So, that wage increase many saw in their paychecks will just be handed over to the super market when they buy their groceries.

So who wins? Nobody..........


CHRIS57 profile image

CHRIS57 3 years ago from Northern Germany

@Wayne: .... The potential flaw in that is that most small businesses do not have the necessary capital (cash flow) to cover a transition to automation...

Not necessarily so. Aren´t there inventions like lease contracts to get a hold of automation equipment. Monthly rates are probably lower than the wages of those poor workers set free. Actually that is what makes up a business case.

My point is that low wages prevent from looking into mechanization alternatives. If you pay little money to the workers, the RC/NRC ratio (recurring cost (wages)/ non recurring cost(investment)) doesn´t get you a feasible business case. Potential argument pro minimum wage.

You are right that people are not interchangeable. Skill, experience and education make the difference. Of course you can´t delegate excess workforce from widget maker Joe to design high tech automation equipment. But what is not possible in the economic garden of Joe is well possible in a national economy. The key to success is education, training, raising the average of vocational skills of the workforce. And if that is achieved, increase skills, all discussion on minimum wage regulations is void.


Old Poolman profile image

Old Poolman 3 years ago from Rural Arizona

Perhaps when our education system gets back on track, they will start graduating students that can actually read, write, and do basic math problems. Then perhaps industry and school systems may begin working together to prepare students to fill the needed skilled jobs.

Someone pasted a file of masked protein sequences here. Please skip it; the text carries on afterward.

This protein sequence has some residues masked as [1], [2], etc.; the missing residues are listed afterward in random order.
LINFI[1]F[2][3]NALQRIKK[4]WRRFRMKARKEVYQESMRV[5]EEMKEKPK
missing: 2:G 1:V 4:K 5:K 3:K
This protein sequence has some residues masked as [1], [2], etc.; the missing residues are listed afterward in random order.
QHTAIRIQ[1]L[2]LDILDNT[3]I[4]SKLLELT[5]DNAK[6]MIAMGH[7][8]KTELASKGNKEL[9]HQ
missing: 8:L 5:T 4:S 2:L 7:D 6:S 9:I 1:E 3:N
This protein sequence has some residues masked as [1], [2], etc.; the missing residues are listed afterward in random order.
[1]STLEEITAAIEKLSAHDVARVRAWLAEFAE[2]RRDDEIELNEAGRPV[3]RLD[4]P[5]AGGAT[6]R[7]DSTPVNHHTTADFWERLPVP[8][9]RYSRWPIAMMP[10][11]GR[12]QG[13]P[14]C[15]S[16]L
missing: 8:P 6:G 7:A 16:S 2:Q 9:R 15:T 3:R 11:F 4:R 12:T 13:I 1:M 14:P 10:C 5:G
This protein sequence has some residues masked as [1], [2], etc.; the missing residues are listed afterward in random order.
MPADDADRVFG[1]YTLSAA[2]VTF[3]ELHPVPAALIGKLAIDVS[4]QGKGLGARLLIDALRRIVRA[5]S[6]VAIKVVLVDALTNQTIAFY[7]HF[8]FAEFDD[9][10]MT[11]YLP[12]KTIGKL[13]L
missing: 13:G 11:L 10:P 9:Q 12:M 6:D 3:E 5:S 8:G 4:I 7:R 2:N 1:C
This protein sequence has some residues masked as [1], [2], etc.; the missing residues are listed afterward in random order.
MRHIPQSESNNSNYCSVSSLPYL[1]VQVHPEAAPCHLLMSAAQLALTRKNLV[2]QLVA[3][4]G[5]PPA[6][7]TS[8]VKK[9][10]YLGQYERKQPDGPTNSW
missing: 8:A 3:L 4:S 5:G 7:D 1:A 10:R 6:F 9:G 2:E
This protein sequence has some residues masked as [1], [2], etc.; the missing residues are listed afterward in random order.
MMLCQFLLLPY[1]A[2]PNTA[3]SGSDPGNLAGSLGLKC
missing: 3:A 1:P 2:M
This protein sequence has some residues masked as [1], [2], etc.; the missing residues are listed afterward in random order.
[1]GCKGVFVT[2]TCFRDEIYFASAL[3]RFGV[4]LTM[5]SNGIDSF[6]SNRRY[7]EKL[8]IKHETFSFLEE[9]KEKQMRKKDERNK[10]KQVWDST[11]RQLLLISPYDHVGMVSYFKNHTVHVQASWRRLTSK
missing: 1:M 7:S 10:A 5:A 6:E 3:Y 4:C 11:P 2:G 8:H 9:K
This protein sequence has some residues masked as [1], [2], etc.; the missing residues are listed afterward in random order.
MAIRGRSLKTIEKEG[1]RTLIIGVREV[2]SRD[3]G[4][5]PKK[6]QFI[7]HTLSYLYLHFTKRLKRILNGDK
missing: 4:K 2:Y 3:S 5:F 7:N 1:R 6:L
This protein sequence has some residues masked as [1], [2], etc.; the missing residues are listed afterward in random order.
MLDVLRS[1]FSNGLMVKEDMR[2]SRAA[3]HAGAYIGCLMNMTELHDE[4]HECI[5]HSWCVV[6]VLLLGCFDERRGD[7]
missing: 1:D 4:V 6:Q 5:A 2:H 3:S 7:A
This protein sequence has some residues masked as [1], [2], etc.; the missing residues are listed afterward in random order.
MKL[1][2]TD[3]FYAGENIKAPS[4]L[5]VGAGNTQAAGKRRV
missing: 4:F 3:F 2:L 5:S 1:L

Of course that will take an overhaul of our education system, and eliminating programs such as "No child left behind," and graduating students who don't even meet the basic requirements.


JohnfrmCleveland profile image

JohnfrmCleveland 3 years ago from Cleveland, OH

Certainly there are going to be some businesses that will be adversely affected by the new minimum wage, but you have to look at these things at the macro level. On the whole, American business is doing very well. The economy continues to grow, productivity continues to rise, and companies recently made record profits. Our per capita income is still very high. Our problem is therefore not one of production, but one of distribution. Over the past 30 or so years, ownership has captured the overwhelming majority of our productivity gains - meaning, our workers are more productive than ever, yet they have not benefitted much financially, while ownership has made a mint from labor's efforts. Due to a number of factors (cheap overseas labor, mechanization, etc.), demand for American labor is low. Labor therefore has very little leverage with which to demand higher wages - even though the money is there. When there is an excess of labor, the free market has no mechanism to correct this problem, so in times like these, government has to step in.

Most companies aren't going to be hurt by this, but a lot of workers will be better off.


WillStarr profile image

WillStarr 3 years ago from Phoenix, Arizona